Max Payne (the game) has a deep plot about drugs and crime, themes of loss and revenge, a some what subtle background in Norse mythology, and gunfights — lots and lots of slow motion, totally awesome gunfights.
Max Payne (the movie) has a plot about government super-soldiers, no apparent themes whatsoever, a complete and total lack of subtlety about its Norse mythological influences, and two — count them — two, gunfights. Fine maybe its two and a half gunfights, but that still makes Max Payne a terrible movie, and an insult to a game that was wonderfully melodramatic and — I can’t stress this enough — full of gunfights.
But for now lets pretend that the lack of gunfights in the movie (seriously, there’s only one slow motion bullet time shot) isn’t a problem, and take a quick look at how the movie butchers the game’s story and themes.
In the film, detective Max Payne’s (Mark Wahlberg) wife and daughter are killed by some junkies who are high on a new drug called Valkyr. So far, so good. Max then takes a job working behind a desk in the cold case department so he can continue to work on his wife’s case on his own, and catch the killer that got away.
Flash forward three years — he’s finally putting the pieces together on the case, and is driven by his thirst for revenge to find the killer. If the story went straight from here, and had some frickin’ gunfights in it, everything would have been fine. Even director John Moore was managing to capture some of the feeling from the comic-paneled plot of the game during the beginning of the film. In fact, ten minutes in I had some high hopes for the movie.
But it doesn’t go straight from there. Instead, like a drunk person trying to play Mario Kart Wii, it careens around wildly, desperately searching for a story in all the wrong places. First it finds the Norse mythology, which was a running theme in the background of the entire game. Then, instead of placing this interesting mythological theme in the background of the film and trusting the audience’s intelligence, Moore has made the hinted at myth a full blown reality of sorts.
One step away from basically making Max Payne a story about a man fighting winged demons, the filmmakers make the Valkyr give its user hallucinations of winged Valkyries coming to get them. Dumbing the film and its story down even more, Moore decides that the audience should really be able to see these Valkyries, completely destroying any subtlety or intelligence that the film could have had. As if shoving the audiences faces in the mythological aspects of the story — which, by the way, don’t really matter within the context of the film — weren’t enough, the story hits a brick wall of stupid which is held together by the cement of idiocy when it turns Max’s search for revenge into a government conspiracy.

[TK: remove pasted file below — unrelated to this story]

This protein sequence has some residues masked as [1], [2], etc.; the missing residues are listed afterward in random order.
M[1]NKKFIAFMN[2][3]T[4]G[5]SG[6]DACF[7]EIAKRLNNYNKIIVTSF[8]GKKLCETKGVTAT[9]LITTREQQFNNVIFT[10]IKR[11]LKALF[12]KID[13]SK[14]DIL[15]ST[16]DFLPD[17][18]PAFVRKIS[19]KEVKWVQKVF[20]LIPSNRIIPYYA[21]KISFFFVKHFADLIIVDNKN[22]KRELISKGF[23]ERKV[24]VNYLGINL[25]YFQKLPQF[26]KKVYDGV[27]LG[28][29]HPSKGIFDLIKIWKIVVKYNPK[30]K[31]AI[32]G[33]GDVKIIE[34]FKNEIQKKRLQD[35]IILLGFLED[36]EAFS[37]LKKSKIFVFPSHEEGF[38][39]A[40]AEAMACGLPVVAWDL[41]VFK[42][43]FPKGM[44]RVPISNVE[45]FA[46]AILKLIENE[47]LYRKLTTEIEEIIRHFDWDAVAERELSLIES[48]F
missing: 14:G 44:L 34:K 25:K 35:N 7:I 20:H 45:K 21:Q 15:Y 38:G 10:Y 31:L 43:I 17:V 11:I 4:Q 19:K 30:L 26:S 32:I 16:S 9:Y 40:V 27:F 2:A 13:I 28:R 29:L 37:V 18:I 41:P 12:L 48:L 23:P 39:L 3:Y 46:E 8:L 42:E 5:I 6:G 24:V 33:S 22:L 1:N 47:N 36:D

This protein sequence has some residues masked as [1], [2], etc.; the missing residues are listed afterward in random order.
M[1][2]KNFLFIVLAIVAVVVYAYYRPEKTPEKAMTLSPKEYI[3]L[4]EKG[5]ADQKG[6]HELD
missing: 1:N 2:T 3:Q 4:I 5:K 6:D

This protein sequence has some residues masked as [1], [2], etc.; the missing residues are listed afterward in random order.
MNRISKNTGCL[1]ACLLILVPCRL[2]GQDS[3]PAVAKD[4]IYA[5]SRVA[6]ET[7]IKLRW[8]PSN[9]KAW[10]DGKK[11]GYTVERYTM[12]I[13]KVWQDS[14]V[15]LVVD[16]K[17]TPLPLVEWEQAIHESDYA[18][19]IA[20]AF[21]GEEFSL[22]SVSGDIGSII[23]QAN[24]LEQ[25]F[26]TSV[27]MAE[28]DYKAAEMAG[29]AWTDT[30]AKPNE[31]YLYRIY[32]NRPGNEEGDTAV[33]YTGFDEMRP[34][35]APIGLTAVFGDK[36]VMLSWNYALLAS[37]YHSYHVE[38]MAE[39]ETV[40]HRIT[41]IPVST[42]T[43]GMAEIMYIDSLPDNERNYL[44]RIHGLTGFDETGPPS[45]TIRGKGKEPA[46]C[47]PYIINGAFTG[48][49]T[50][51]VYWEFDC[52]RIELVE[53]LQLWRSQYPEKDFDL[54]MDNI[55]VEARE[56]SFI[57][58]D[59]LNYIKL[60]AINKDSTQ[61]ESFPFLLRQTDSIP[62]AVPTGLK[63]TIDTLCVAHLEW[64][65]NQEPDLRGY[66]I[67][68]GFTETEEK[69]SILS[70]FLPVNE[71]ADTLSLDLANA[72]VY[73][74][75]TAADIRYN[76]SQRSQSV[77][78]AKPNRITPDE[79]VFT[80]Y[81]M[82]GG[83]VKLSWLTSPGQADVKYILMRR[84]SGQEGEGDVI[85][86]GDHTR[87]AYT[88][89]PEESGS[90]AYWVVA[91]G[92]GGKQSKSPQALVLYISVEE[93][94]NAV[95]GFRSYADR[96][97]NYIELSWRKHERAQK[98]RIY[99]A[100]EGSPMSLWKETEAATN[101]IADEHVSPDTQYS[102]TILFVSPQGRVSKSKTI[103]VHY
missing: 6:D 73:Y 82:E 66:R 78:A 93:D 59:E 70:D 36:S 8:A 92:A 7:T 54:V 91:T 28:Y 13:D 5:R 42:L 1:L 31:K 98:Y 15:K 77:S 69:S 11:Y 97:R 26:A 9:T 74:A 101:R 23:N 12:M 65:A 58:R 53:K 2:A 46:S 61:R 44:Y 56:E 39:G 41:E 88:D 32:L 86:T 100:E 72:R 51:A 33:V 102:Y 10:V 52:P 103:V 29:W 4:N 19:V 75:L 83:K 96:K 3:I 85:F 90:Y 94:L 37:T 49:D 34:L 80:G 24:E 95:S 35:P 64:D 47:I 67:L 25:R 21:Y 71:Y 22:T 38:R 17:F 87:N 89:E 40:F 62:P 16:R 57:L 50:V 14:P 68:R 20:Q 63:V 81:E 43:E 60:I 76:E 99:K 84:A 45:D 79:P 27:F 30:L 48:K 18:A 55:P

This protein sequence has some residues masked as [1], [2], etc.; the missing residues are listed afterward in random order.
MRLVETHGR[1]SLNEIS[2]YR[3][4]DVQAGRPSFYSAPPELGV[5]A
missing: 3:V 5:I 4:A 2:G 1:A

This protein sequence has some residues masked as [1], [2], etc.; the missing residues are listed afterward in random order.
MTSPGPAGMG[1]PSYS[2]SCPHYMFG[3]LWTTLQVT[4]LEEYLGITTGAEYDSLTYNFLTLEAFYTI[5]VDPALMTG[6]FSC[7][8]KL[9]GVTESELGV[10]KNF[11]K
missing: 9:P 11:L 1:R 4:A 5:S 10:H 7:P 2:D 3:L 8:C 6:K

The overtones of loss and hatred now completely and totally derailed the movie flails along to its inevitable conclusion and its predictable twist. Of course these complaints would have been totally and completely voided if the movie had been full of mother f-ing gun fights! I didn’t even want Max Payne to be that deep and interesting I just wanted to see stuff get shot in awesome ways. It doesn’t happen.
As far as acting goes, the only beacon of light in the film is Wahlberg, who was perfectly cast as Payne, and seems to actually get the whole over-the-top, melodramatic nature of the game’s presentation. Unfortunately, no one else did, and about halfway through the movie you get the feeling that Wahlberg has really stopped caring about the character. Then again why would anyone care when Mila Kunis, who plays a Russian mobster who helps Max out, is standing across from you in every scene, reminding you of the film’s horrible casting. Kunis is about as far from a bad ass female as they come, and scenes with her in them are just painfully awkward.
Then again, scenes with anyone but Wahlberg are pretty damn annoying. Scratch that, every scene is annoying because they aren’t gunfights. Did anyone play the damn game? It was about gunfights! What really grinds my gears about the whole thing is that people will credit the movie’s shallowness and lack of creativity to the fact that it is based on a videogame, when in reality the game is anything but shallow, and is still one of the most creative games to ever be released.
Does anyone else remember the dream sequence with the crying baby and the rivers of blood? Had that been in a film it would have been heralded as a brilliant piece surrealist filmmaking; but since it’s in a game, it’s simply another level with no one talking about the artistic merits of it, despite the obvious jarring direction it took in a game about shooting people. Max Payne (the game) has more artistic value crammed into its opening sequence than Max Payne (the movie) has in it’s entirety, but I bet you no one is going to give it any credit when it comes time to release the reviews.
But I digress — I’ve jumped off the Review Train and boarded the Angry Gamer Express. It all really doesn’t matter. What does matter is that a game that was designed around diving sideways through the air whilst shooting two guns at once now has a movie designed around Mark Wahlberg furrowing his brow and seeing giant, winged angels. If anyone can tell me when replacing the former with the latter became a good idea I’d be please to know.
I’ll be over here watching The Matrix and John Woo films, and wondering what went so horribly wrong with Max Payne that the filmmakers decided to NOT HAVE ANY GUNFIGHTS!
Matthew “Cowzilla3” Razak is a film critic with the Washington DC section of Examiner.com where he writes reviews weekly.